2017 ASX Australian Investor Study
The modern investment landscape is a time of change.

From increasing SMSFs to new technologies being used in financial services, there have been many changes in the past year, a trend which will continue.

Deloitte Access Economics prepared the 2017 ASX Australian Investor Study earlier this year. The study surveyed over 4,000 Australian residents online, in order to shed some light on investor behaviour in Australia.

The study asked how the investor landscape is changing, who is investing, and how and why they are doing so.

Here were some of their findings:

 

What is the current Australian investor landscape?

According to this study on Australian investor habits, 60% of Australian adults use some form of professional advice in making their financial decisions. Likewise, another 60% have made investments outside of their superfund.

Graph by the 2017 ASX Investor Study (http://www.asx.com.au/education/2017-asx-investor-study.htm)

More and more young people are making investments and accessing professional advice than ever before, and more people are usings SMSFs.

As trends move closer to technologies such as robo-advice, this study makes suggestions about where the world of investment is going in the future.

SMSFs

Self-managed superannuation funds (SMSFs) are one thing this study reported will grow even more in the following year/s. Just 15% of adults claim to have an SMSF already, and over 30% of those who do not are planning to set one up.

Younger Investors

Another development will be a growing number of younger investors. Over the past five years, the number of investors between 18 and 24 has doubled, growing to 20%. Of those between 25 and 34, it has grown from 24% to 39% investing.

What are Australians investing in?

Australians generally go for simple and safe investments – they don’t like risk and generally don’t seem to go for more diverse shares.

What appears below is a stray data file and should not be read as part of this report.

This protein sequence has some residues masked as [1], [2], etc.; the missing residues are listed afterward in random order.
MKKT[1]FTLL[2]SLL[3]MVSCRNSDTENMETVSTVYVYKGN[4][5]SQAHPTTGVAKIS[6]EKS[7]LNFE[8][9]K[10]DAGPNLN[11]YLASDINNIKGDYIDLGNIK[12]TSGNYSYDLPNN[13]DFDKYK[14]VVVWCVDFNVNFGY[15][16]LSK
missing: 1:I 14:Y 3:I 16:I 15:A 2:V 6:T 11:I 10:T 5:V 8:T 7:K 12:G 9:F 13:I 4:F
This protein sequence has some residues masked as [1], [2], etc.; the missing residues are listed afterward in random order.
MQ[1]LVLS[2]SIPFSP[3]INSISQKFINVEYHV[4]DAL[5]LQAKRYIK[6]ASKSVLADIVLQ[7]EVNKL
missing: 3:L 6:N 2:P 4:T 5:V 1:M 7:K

The study reported that there are two things where Australians differ to global statistics. They generally don’t understand diversification properly, and are a generally very risk averse population.

Diversification

46% of Australian investors claim to be diversified, yet they hold just 2.7 investment products. 40% say they aren’t diversified and hold 1.6 investment products. 15% don’t know if they’re diversified and 75% of share owners hold Australian-only shares.

Risk Adversity/Risk Management

Globally, 66% of investors are willing to increase their risk profile. Even with the opportunity to earn more income, Australians generally remain unprepared to do so. Just 29% of Australian adults said they would be willing.

Graph by the 2017 ASX Investor Study (http://www.asx.com.au/education/2017-asx-investor-study.htm)

Who makes up this population of risk averse Australian investors?

Most young investors are highly risk averse, to a greater extent than older investors. 81% of investors under 35 seek stable investment returns. This figure drops to 41% in the over 55 age bracket.

The study showed a disconnect between investors’ expectations for returns and their risk profiles.

Robo-advice

This study also delved into the world of robo advice, asking how Australian investors are looking at it. They found that the majority said they didn’t know enough about robo advice to seriously consider it.

However, younger people were much more willing. 15% of investors aged between 18 and 24, and 24% between 25 and 34, would be willing to use robo advice. This willingness seems to decrease, the older the investor is.

Non-investors/Potential Investors

What about the non-investors, otherwise known as potential investors? For those who have left investing, 84% said they intend to return to investing.

This study revealed that most cited a lack of money or a lack of confidence in their own ability as reasons why they’ve never invested.

 

To read the full report, go to ASX Investor Study 2017.